Hello and welcome to week 1 of our Annual Summer Book Study! If you are new here, welcome! 🙂 But if you have been a follower for a few years, then you probably know that Mr. Greg from Kindergarten Smorgasboard and I have done a joint book study each summer. We both like to grow our teacher brains and keep up on the current research and best practices in education that will benefit our students! This year we chose the book, Shifting the Balance – 6 Ways to Bring the Science of Reading into the Balanced Literacy Classroom. Over the last year I have personally found the buzz around the ‘Science of Reading’ and language to be fascinating and I wanted to delve in and learn more. Taking on this book is the first step…so jump in and join us on our journey.
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Key Point from Shift 1 when Teaching Little Learners
Each shift (chapter) is broken up into misunderstandings, short summary of the science, recommendations for ‘Making the Shift’ and then bringing it back to classroom intro story and how it was applied. It is my intention to share the key point(s) that I feel will impact little learners (prek, kindergarten and 1st graders) the most.
Oral Language Development is Imperative
I think we all agree that developing oral language is so important, yet I often think that we as teachers forget how oral language develops. It happens by listening and talking. Yes…I said talking. Talking NEEDS to happen in our classrooms. It makes me sad when I go into a silent classroom. Children need to be talking. While listening is also a component to building oral language and comprehension, students need opportunities to talk and communicate. Here are a few ideas or reminders of authentic ways that this can happen in the classroom.
It breaks my heart when I hear teachers say that they do not have time for read-alouds. Or it’s even more troublesome when I hear that admin say that read-alouds can only be done once a day or from a basal. NOOOOOOO!! ALL children/students NEED read-alouds! Not only does this bridge the gap between written and spoken language, it provides multiple learning opportunities. Here are few tips from the book to make read-alouds more meaningful:
- Choose texts with more complex ideas, words & language structures
- Preview texts for interesting and unfamiliar vocabulary worth exploring with children
- Get comfortable using a parenthetical explanation of high-utility vocabulary
- Plan for meaningful conversation points in the text
- Have students utilize high-quality, turn & talk practices
But don’t forget that read-alouds can be for entertainment and fun too! I believe that teachers can read a book just for fun and it doesn’t always HAVE to require an academic discourse. I think balance is the key!
Create & Maintain High Level Instructional Routines
I whole-heartedly agree with this! And while it does take a bit to get used to and master, once you make it a routine, it’s like magic! Here are a few routines suggested from the book and I personally have found to provide success for my students!
- Make space for planned & incidental conversations! Allow students to have conversations, even if it is about a movie they saw over the weekend. Little Learners need to learn how to interact in a dialogue conversation and ask and answer appropriately. They often will do it naturally with peers, but may freeze up when they feel academic pressure or ‘stage fright’.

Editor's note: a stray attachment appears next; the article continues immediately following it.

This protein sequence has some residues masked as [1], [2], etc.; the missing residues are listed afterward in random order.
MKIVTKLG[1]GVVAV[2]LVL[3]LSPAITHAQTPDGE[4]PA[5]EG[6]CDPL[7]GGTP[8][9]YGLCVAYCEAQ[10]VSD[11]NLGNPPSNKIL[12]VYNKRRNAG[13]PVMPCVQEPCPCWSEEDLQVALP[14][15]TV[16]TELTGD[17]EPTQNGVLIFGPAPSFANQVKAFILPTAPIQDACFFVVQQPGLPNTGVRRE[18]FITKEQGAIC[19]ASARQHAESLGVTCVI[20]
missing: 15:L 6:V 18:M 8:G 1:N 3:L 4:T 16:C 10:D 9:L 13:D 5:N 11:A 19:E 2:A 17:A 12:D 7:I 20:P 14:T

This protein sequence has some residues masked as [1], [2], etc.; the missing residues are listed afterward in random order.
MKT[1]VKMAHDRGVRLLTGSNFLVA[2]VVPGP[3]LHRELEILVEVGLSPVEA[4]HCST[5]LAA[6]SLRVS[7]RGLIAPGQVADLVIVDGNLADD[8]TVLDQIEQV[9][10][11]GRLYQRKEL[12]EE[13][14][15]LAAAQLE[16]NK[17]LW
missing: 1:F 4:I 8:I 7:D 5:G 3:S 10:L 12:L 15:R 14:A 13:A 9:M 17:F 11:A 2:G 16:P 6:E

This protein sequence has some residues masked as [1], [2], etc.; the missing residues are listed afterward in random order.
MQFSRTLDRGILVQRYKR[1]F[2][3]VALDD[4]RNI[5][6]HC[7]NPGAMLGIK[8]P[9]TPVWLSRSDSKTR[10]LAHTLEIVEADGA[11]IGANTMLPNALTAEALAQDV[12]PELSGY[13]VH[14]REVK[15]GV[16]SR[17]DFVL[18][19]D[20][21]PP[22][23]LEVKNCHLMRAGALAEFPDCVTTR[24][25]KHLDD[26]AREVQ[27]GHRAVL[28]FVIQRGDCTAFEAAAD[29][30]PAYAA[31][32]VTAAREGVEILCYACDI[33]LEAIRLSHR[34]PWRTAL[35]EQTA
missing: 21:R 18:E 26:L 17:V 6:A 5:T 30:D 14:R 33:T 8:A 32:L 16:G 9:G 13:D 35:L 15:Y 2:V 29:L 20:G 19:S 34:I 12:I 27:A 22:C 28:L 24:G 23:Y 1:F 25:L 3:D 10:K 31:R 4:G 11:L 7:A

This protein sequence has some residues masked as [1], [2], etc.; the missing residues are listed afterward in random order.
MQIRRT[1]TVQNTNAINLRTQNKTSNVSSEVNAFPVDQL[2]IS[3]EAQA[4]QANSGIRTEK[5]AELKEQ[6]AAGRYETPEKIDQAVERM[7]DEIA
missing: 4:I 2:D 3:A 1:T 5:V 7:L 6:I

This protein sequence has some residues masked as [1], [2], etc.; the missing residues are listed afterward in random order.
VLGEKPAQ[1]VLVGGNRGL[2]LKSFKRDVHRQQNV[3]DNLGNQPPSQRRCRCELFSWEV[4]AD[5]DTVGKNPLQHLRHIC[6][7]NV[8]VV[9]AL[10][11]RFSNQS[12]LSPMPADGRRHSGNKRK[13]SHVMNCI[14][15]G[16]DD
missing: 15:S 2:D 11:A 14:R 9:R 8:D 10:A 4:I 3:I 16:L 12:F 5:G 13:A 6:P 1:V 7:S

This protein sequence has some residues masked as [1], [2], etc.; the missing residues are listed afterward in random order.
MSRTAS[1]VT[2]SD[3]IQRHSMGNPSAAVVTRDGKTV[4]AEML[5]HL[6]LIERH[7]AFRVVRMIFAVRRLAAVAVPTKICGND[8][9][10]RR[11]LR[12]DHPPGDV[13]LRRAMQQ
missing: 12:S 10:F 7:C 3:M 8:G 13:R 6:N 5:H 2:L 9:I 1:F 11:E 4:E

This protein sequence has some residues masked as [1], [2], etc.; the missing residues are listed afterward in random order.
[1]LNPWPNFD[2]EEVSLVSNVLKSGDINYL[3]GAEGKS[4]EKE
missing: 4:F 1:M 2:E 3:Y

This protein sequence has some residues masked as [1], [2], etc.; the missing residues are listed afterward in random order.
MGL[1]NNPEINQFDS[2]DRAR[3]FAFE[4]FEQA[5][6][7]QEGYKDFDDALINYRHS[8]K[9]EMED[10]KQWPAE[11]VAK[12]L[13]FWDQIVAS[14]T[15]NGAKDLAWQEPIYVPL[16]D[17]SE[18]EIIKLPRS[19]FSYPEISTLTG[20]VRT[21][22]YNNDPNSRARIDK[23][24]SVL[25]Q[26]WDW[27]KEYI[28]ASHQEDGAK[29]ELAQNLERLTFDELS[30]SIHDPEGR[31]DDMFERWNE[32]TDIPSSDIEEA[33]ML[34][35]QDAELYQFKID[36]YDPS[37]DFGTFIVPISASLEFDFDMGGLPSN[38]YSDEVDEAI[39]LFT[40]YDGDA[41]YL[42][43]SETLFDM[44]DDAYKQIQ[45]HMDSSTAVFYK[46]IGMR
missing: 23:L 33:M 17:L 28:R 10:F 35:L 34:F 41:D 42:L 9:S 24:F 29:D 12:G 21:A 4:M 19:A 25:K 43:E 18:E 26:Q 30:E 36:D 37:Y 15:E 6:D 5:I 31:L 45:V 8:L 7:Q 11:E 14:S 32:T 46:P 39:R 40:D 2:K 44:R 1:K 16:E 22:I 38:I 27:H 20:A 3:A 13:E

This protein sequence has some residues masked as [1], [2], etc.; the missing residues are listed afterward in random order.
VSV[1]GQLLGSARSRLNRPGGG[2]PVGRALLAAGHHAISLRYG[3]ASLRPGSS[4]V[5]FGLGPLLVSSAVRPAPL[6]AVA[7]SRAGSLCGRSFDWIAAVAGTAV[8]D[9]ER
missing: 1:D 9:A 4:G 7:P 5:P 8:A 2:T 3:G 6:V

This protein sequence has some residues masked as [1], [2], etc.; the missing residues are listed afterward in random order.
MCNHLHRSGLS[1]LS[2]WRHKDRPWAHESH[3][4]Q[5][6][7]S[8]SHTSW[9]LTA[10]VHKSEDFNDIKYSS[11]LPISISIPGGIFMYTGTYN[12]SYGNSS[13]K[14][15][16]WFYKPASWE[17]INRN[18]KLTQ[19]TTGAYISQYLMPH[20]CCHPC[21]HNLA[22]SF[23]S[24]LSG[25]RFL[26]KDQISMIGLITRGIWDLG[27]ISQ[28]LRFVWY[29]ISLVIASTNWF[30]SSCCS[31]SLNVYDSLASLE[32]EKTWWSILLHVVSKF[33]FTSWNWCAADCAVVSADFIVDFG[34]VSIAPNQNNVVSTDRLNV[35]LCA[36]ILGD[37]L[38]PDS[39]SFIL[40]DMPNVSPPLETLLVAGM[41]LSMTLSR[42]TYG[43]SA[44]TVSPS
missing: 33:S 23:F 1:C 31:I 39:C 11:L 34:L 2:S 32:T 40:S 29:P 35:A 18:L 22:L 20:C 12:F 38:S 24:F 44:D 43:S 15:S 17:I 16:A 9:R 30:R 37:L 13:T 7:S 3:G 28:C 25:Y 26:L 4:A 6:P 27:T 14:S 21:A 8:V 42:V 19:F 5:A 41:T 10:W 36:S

- Ask quality questions! I always try and phrase my questions, so it requires a response and not just a one word answer.
- Provide Wait Time. I think that this is challenging for most teachers. I like to keep my pacing fast and dislike ‘awkward silence’, but over time and through experience, I learned that think or wait time is important. One trick I do is to ask the students to close their eyes and use their thinking finger on their brain. Many times this alleviates the pressure a student may feel when everyone is ‘waiting’ on them.
- Repeat & Expand. Take the opportunity after a student has responded to repeat the question and/or their answer. Add in more detail and use academic vocabulary.
- Use interesting words. Vocabulary is so essential to growing and developing little learners oral language! Teach new vocabulary words, but not just in isolation, but within context too. Write the word out. Use explicit phonics to show them how to decode it. Use it in a sentence. Have the students use the word in a different sentence. I like to call these words ‘Million Dollar Words’, but other teachers call them Fancy Words. Have the students write them in a ‘Fancy Word Journal’.
- Teach with text sets. When I read this, I was so happy to hear that what many of us have been doing in the classroom for years has been proven! For instance, we do 2 weeks of learning about Apples in the classroom. I have informational books and non-informational books that we read together. This allows me as the teacher to build content knowledge from different author’s perspectives, as well as read about apples in a fun, entertaining way as well. It’s all so necessary and important!
If you are looking for more ways to teach your students HOW to ask and answer questions, I have an entire blog post of ideas HERE.
What did you think of Shift 1?
I love the confirmation that shift 1 provided to me! It confirmed that some of the practices that I have been doing are proven and work. That’s always a good thing to know that you are going in the right direction! But don’t forget…head over to my friend, Mr. Greg from Kindergarten Smorgasboard and check out his blog post for the day. And let me know in the comments or on my FB or Instagram page what you got out of shift !